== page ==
3. Start slow.

Crossover Symmetry Hip & Core Bands

Much of my instability and disfunction is in my right hip so I have been working on basic balancing exercises on one foot using different surfaces to add a challenge as it becomes more stable and I am slowly working toward being able to pistol squat on each side without cheating the movements. Crossover Symmetry hip and core bands have also been a great tool in re-teaching those muscles to fire and to test if they are firing equally (they are still not but keep improving with practice).

Now we are all guilty of cherry picking our favorites when it comes to training which is one of the reasons I need and utilize a coach. They will see and program what I would choose to otherwise pretend didn’t exist. Case in point; I would have never have programmed myself a sots press but it stabilized my overhead position in a snatch and now I appreciate the value in them and even look forward to them.

Personally I avoided unilateral movements unless they were programmed because they were difficult and uncomfortable. I was also pretty terrible at them because my balance was objectively poor and my core was not fully functioning. Taking time to work on these movements and learning to engage previously dysfunctional muscle groups is helping to even out some musculoskeletal discrepancies, therefore reducing my overall pain/discomfort level in the process. As a result I will continue to do unilateral work, core work and general athletic movements regularly.

Recovery will look different for everyone and will be highly dependent on injuries and personalized treatment plans of involved professionals. What works for me may not be applicable to you.

I am trying not to think of lost gains during the recovery process but trying to focus on the areas I am seeing improvement and have some control over. I’ve already experienced a huge increase in my quality of life which is why I am motivated and excited to heal and rebuild a sound body before loading up a training cycle or adding any events to my calendar.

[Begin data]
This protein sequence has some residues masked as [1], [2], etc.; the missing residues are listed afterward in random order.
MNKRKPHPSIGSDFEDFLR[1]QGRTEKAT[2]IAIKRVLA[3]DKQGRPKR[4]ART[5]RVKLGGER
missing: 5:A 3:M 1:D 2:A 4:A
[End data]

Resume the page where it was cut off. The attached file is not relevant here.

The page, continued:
What are some things, mental or physical, that have helped you get through periods of injury and recovery?

They Say Cotton is the Fabric of Our Lives But I’m Pretty Sure Spandex is the Fabric of Mine/ Series Part 1/ Gymnastics

NIKE Romaleos 4

What is a sidelined athlete to do while antsy to get training again? Reminisce the past of course! No really, it provides context as to why I live in active wear and why changing that entirely isn’t going to happen any time soon.

ORIGINAL PHOTO/ Lifestyle Portraits

This is where my love affair with Spandex started. Actually it was much earlier than this but this was the earliest athletic photo I could find. I think I was in 7th grade here and was a very quiet being at this point (note the awkward not sure what to do with my hands smile). I loved the discipline of gymnastics and it was the foundation that built me as an athlete.

It taught me how to calculate movement and sense where my body was in space and how to adapt to subtle coaching cues to change the outcome of whatever skill I was working on. It taught me physics before I knew what that even meant. Through gymnastics I felt gravity upside down, sideways all while moving backwards on a regular basis. It is where I first learned how to manipulate the variables of Force = Mass × Acceleration.

It was within the four walls of the chalky small town gym that I learned how to set goals and chase them; how to put in the repetitions and daily work to inch toward a larger goal.

Most importantly, gymnastics taught me that success doesn’t happen easily and not without a lot of failure first. I couldn’t even begin to guess how many times I missed skills, fell off the apparatus or crashed a landing. It would be in the thousands.

I had great coaches who invested in me as an athlete and also gave me my very first job teaching preschool gymnastics which I did off and on for a total of 10 years.

At the end of the year pictured here, I told my mom I wanted to try out for cheerleading and that if I made it I wanted to quit gymnastics. I was really shy and I wanted to put myself out there and try some new things. I made the cheer team going into 8th grade so I quit without much hesitation. Just months later over the summer of 1996 the Olympics were on and I started to regret my decision. I went back to a couple team practices 18 pounds heavier after going through puberty and gaining weight from no longer training 15-20 hours a week and realized just how important the variable mass was to the equation. It was an entirely different game. So I fully committed to cheerleading and even tried basketball which I failed miserably at and pole vault which was fun to learn but I never bothered to pursuit further.

In every athletic endeavor I have explored in my almost 38 years, gymnastics has helped me in some way and for that I will forever be grateful.

Part 2/ Cheerleading…